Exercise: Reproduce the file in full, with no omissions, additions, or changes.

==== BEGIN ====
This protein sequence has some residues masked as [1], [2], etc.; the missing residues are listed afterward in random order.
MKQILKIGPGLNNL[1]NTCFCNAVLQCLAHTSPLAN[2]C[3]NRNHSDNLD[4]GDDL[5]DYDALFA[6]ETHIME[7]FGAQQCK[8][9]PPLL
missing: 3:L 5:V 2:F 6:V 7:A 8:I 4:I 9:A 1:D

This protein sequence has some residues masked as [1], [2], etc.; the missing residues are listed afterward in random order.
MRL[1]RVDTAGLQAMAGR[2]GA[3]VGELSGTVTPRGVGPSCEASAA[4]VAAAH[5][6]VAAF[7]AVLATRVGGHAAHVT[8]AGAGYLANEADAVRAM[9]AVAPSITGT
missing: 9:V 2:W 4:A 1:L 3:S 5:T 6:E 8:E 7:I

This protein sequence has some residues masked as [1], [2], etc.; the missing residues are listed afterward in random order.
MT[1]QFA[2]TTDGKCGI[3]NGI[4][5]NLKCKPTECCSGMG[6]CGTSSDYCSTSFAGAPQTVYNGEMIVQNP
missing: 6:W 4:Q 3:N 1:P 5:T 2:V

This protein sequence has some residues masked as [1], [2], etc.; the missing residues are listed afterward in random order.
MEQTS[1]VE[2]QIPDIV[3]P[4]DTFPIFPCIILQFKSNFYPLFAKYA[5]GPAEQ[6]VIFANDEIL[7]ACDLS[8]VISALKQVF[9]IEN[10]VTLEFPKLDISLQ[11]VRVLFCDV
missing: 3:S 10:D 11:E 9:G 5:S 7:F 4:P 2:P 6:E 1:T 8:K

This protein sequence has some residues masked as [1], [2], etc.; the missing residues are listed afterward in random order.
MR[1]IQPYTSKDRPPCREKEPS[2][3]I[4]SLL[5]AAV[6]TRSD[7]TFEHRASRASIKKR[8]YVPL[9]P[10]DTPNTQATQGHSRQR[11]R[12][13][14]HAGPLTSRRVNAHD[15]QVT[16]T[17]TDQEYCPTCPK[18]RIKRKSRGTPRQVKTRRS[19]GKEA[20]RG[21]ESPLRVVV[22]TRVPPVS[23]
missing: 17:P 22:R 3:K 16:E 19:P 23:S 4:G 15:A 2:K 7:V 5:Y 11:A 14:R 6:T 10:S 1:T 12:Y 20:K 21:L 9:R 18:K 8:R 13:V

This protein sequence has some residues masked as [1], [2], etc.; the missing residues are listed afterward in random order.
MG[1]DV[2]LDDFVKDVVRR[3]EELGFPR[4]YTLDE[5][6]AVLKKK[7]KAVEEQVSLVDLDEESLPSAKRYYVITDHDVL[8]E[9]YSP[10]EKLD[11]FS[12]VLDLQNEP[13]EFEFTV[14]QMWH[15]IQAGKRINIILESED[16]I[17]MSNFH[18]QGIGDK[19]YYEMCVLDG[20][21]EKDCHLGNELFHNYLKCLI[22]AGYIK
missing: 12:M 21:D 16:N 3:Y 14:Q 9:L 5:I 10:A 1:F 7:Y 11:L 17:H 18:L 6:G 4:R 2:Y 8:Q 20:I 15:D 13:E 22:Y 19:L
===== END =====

This protein sequence has some residues masked as [1], [2], etc.; the missing residues are listed afterward in random order.
MKQILKIGPGLNNL[1]NTCFCNAVLQCLAHTSPLAN[2]C[3]NRNHSDNLD[4]GDDL[5]DYDALFA[6]ETHIME[7]FGAQQCK[8][9]PPLL
missing: 3:L 5:V 2:F 6:V 7:A 8:I 4:I 9:A 1:D

This protein sequence has some residues masked as [1], [2], etc.; the missing residues are listed afterward in random order.
MRL[1]RVDTAGLQAMAGR[2]GA[3]VGELSGTVTPRGVGPSCEASAA[4]VAAAH[5][6]VAAF[7]AVLATRVGGHAAHVT[8]AGAGYLANEADAVRAM[9]AVAPSITGT
missing: 9:V 2:W 4:A 1:L 3:S 5:T 6:E 8:E 7:I

This protein sequence has some residues masked as [1], [2], etc.; the missing residues are listed afterward in random order.
MT[1]QFA[2]TTDGKCGI[3]NGI[4][5]NLKCKPTECCSGMG[6]CGTSSDYCSTSFAGAPQTVYNGEMIVQNP
missing: 6:W 4:Q 3:N 1:P 5:T 2:V

This protein sequence has some residues masked as [1], [2], etc.; the missing residues are listed afterward in random order.
MEQTS[1]VE[2]QIPDIV[3]P[4]DTFPIFPCIILQFKSNFYPLFAKYA[5]GPAEQ[6]VIFANDEIL[7]ACDLS[8]VISALKQVF[9]IEN[10]VTLEFPKLDISLQ[11]VRVLFCDV
missing: 3:S 10:D 11:E 9:G 5:S 7:F 4:P 2:P 6:E 1:T 8:K

This protein sequence has some residues masked as [1], [2], etc.; the missing residues are listed afterward in random order.
MR[1]IQPYTSKDRPPCREKEPS[2][3]I[4]SLL[5]AAV[6]TRSD[7]TFEHRASRASIKKR[8]YVPL[9]P[10]DTPNTQATQGHSRQR[11]R[12][13][14]HAGPLTSRRVNAHD[15]QVT[16]T[17]TDQEYCPTCPK[18]RIKRKSRGTPRQVKTRRS[19]GKEA[20]RG[21]ESPLRVVV[22]TRVPPVS[23]
missing: 17:P 22:R 3:K 16:E 19:P 23:S 4:G 15:A 2:K 7:V 5:Y 11:A 14:R 6:T 10:S 1:T 12:Y 20:K 21:L 9:R 18:K 8:R 13:V

This protein sequence has some residues masked as [1], [2], etc.; the missing residues are listed afterward in random order.
MG[1]DV[2]LDDFVKDVVRR[3]EELGFPR[4]YTLDE[5][6]AVLKKK[7]KAVEEQVSLVDLDEESLPSAKRYYVITDHDVL[8]E[9]YSP[10]EKLD[11]FS[12]VLDLQNEP[13]EFEFTV[14]QMWH[15]IQAGKRINIILESED[16]I[17]MSNFH[18]QGIGDK[19]YYEMCVLDG[20][21]EKDCHLGNELFHNYLKCLI[22]AGYIK
missing: 12:M 21:D 16:N 3:Y 14:Q 9:L 5:I 10:A 1:F 7:Y 11:L 17:H 18:L 6:G 4:R 2:Y 8:Q 20:I 15:D 13:E 22:Y 19:L